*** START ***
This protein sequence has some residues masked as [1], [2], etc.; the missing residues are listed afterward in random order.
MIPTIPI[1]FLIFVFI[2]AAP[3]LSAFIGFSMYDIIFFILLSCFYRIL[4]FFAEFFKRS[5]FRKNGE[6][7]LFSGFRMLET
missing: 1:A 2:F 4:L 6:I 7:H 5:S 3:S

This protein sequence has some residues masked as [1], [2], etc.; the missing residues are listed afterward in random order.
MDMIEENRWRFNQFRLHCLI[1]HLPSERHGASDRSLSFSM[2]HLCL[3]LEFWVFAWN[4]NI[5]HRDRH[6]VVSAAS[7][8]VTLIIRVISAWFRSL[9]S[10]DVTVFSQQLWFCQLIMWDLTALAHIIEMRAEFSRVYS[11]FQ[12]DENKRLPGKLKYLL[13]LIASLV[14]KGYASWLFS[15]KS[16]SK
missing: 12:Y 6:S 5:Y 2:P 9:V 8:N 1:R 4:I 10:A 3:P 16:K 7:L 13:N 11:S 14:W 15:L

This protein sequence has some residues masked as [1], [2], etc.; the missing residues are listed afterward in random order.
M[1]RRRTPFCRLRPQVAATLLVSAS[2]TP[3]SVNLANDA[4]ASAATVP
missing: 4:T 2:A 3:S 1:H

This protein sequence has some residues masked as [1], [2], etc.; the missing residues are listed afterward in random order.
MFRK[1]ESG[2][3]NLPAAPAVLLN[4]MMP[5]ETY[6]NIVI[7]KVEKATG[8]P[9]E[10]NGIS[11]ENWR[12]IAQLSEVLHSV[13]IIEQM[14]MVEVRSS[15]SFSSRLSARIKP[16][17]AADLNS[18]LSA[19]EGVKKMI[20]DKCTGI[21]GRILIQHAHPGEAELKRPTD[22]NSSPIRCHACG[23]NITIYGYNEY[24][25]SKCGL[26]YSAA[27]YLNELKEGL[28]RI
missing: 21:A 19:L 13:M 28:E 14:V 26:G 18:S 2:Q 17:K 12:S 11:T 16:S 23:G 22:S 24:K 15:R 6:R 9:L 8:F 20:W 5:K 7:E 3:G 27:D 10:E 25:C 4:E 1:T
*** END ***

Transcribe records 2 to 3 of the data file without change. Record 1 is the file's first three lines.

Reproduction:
This protein sequence has some residues masked as [1], [2], etc.; the missing residues are listed afterward in random order.
MDMIEENRWRFNQFRLHCLI[1]HLPSERHGASDRSLSFSM[2]HLCL[3]LEFWVFAWN[4]NI[5]HRDRH[6]VVSAAS[7][8]VTLIIRVISAWFRSL[9]S[10]DVTVFSQQLWFCQLIMWDLTALAHIIEMRAEFSRVYS[11]FQ[12]DENKRLPGKLKYLL[13]LIASLV[14]KGYASWLFS[15]KS[16]SK
missing: 12:Y 6:S 5:Y 2:P 9:V 8:N 1:R 4:I 10:A 3:P 16:K 7:L 13:N 11:S 14:W 15:L

This protein sequence has some residues masked as [1], [2], etc.; the missing residues are listed afterward in random order.
M[1]RRRTPFCRLRPQVAATLLVSAS[2]TP[3]SVNLANDA[4]ASAATVP
missing: 4:T 2:A 3:S 1:H